Wednesday, April 17, 2013

The BBC Does Tel Shiloh and Jewish Culure & Archaeology

The BBC includes Tel Shiloh, actually it highlights it, in their story on cultural heritage.

Excerpts (and comments):

Israel heritage plan exposes discord over West Bank history
Israel is launching a Year of National Heritage, to coincide with the country's independence day. As part of this push to celebrate heritage, Israel is progressing with a five-year project promoting Jewish ties to ancient sites in Israel and the West Bank. Israel says it is a purely cultural endeavour, which will help save sites from ruin; but Palestinians have criticised it as politically driven - highlighting deep historical differences fuelling the conflict.

(Note how the Pals. define the historical events of ... 1948: "The Palestinian Department of Antiquities and Cultural Heritage (DACH) has been in existence now for more than 12 years since its re-establishment in August 1994. The inauguration of the DACH, under the Palestinian National Authority, was a momentous event and represents the revival of the Department of Antiquities established in 1920 under the British Mandate and terminated with the political events of 1948, when Israel was established."  Now, that is a very, ahem, non-political way to describe Arab rejection of the UN Partition recommendation and the launching of a war of extermination agauinst the Jewish state, six months before it was to come into existence, not to mention why that British Mandate existed - which was to facilitate the reconstitution of the Jewish national home, with immigration and close settlement in the area of, at least, Judea and Samaria)

On a peak in the archaeological park of Tel Shiloh, finishing touches are being put to a new multi-million dollar visitors' centre, due to open in a few weeks' time.  The rotunda overlooks a rectangular stone outline of what many believe to be the resting place of the Ark of the Covenant, brought here by the Israelites who made Shiloh their capital. Excavations there will resume in the summer.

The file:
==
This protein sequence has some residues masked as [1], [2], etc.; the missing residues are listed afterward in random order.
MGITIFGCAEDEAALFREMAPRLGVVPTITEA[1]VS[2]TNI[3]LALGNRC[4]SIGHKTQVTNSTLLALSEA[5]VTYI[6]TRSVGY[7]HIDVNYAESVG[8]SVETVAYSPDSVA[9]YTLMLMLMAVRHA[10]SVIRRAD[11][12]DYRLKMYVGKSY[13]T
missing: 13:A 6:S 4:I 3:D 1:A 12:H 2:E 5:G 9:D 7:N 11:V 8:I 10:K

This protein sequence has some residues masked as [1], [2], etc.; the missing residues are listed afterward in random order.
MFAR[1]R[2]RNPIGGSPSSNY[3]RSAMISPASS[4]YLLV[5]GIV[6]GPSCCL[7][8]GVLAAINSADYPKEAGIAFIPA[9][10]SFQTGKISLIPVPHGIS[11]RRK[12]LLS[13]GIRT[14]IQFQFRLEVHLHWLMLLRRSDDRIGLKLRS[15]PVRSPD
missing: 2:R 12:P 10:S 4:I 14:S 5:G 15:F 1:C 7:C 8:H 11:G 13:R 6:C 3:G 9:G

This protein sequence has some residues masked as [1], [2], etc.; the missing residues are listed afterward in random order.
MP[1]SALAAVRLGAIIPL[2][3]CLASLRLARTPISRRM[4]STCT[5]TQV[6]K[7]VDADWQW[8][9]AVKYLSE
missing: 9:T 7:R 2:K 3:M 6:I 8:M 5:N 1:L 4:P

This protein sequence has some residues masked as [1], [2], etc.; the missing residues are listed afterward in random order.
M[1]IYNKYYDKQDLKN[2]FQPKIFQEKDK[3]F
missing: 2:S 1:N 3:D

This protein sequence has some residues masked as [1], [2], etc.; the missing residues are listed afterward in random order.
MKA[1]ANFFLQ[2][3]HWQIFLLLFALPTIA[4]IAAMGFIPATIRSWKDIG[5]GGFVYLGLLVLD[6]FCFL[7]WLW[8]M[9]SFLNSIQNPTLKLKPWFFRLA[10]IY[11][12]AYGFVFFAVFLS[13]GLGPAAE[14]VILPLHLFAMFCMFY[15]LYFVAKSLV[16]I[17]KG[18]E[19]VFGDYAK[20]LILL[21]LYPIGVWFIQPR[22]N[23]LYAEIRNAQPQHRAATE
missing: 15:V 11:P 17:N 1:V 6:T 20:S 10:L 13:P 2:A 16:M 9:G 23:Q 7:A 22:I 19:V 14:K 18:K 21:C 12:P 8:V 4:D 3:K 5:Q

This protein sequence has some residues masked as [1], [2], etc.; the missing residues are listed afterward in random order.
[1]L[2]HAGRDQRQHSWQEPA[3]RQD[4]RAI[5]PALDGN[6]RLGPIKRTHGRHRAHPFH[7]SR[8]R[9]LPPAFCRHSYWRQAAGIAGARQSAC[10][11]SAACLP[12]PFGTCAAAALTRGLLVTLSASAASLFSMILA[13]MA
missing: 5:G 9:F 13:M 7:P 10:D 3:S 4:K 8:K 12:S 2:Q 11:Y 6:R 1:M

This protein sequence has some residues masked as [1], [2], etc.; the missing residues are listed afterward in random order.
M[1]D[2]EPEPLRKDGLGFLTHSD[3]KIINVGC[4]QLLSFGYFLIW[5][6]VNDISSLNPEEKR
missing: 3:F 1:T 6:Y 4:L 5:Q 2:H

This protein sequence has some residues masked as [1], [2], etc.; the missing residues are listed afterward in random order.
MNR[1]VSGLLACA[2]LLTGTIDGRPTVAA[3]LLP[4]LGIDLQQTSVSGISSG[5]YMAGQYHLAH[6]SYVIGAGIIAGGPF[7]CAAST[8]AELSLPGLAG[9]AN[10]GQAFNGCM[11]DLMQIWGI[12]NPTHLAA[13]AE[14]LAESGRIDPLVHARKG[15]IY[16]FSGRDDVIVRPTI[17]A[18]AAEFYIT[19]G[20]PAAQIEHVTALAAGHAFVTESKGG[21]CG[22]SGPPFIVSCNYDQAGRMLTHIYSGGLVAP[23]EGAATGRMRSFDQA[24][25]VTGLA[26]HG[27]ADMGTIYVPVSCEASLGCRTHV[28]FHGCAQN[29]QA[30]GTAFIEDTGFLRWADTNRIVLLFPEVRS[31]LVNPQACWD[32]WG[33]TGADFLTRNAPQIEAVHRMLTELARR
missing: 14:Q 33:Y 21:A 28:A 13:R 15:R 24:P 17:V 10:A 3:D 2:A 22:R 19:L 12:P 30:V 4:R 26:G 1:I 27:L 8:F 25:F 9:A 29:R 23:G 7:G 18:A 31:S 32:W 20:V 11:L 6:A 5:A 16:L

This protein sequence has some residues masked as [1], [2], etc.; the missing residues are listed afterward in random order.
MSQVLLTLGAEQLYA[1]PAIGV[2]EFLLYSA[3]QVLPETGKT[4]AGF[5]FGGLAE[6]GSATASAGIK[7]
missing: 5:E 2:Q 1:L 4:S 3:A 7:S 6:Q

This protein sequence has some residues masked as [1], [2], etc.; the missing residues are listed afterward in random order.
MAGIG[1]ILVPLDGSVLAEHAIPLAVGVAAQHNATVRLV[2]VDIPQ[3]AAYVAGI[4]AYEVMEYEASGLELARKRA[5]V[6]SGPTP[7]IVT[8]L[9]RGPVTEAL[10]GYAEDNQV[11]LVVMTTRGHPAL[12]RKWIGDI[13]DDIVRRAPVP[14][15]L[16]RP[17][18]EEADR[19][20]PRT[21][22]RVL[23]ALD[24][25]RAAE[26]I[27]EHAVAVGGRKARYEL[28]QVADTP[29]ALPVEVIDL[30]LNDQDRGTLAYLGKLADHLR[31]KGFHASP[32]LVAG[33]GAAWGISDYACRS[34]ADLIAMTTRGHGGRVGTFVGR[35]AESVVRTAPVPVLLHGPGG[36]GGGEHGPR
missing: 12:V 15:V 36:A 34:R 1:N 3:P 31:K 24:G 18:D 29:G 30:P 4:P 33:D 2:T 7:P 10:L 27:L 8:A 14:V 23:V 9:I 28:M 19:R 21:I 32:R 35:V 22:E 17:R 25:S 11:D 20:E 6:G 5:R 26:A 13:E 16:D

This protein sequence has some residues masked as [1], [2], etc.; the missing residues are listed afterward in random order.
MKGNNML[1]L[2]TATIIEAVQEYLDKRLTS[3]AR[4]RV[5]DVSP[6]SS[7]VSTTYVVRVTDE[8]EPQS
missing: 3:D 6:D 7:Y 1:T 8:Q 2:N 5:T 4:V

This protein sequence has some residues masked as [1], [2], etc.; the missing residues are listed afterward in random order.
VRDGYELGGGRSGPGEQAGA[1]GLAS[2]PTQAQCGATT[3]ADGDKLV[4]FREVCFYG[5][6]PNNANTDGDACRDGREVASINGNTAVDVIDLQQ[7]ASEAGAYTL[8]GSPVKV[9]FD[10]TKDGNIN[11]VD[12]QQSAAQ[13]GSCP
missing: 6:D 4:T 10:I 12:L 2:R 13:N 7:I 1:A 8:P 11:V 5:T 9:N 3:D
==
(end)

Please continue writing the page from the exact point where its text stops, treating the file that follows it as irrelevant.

"Who knows what they'll find," says Ncoom Gilbar, a translator who has lived in the Jewish settlement of Shiloh, which contains the park, for 22 years. "It's a very exciting prospect."
(the latest finds: here; and also here; and here.  Those of 2007)

The ruins scattered around Tel Shiloh are testament to the recognition through the ages of its significance as a Biblical site - "it's a whole jumble of periods", says Mr Gilbar. Behind us, archaeologists and workers delicately excavate the ground around a 4th Century Byzantine church, dusting stones by hand and pushing wheelbarrows of rubble. Nearby stand the remains of an 8th Century mosque, built on top of another, earlier church.

In the past couple of years the number of tourists visiting Tel Shiloh has grown exponentially, a trend set to continue since the government designated the park a national heritage site last year.  This means Tel Shiloh, along with other ancient West Bank sites, will receive special government funding for their development and upkeep.

"Is there an attempt to bring more people here? Yes," says Mr Gilbar. "Is that wrong? No. This is where our history in the Land of Israel began."
(We're no strangers to controversy)

When Prime Minister Benjamin Netanyahu announced the $190m National Heritage Sites project in 2010, he said Israel's existence depended "first and foremost" on educating future generations about Jewish culture and connection to the land. "A people must know its past to ensure its future," he said.

(My take; that of Dror Eydar)

"The West Bank is an integral part of the history of Palestine," says Hamdan Taha, director of the Palestinian Ministry of Tourism and Antiquities. "Netanyahu's heritage plan is an aggression against the cultural right of Palestinian people in their own state," as the West Bank's status is considered to be by many Palestinians.

Mr Taha says the Israeli government's emphasis on the Jewish historical aspect of some sites is "an ideological misuse of archaeological evidence".
"Jewish heritage in the West Bank - like Christian or Islamic - is part of Palestinian heritage and we reject categorically any ethnic division of culture."
(Taha said something else in Ocotber 2011: "The town of Shiloh is another target for Taha’s revisionism. Despite Shiloh being the capital of the Jewish nation for nearly four centuries and the Jews having brought the Tabernacle there, making Shiloh the religious center of the Israelites before Jerusalem, Taha is convincing the international community that the Jewish Shiloh never existed: “In Shiloh the settlers pretended to have found the tabernacles,” he proclaimed. “They can find the chicken bone my grandfather ate 50 years ago and say it was a young calf for ancient sacrifice.”)

..."If you want to learn about the history of this land, it's about the different layers, the different civilisations that have been here - it's not just about one," says Yoni Mizrachi, a former Israel Antiquities Authority archaeologist...Mr Mizrachi, whose organisation Emek Shaveh opposes the "politicisation" of archaeology...

(If there is any politicisation being done, its is Mizrachi's work with Emek Shaveh.  And we've been minimized before).

Another well-rounded, comprehensive and factual report from the BBC.

P.S.  They could have included Tel Shiloh's web site, too.

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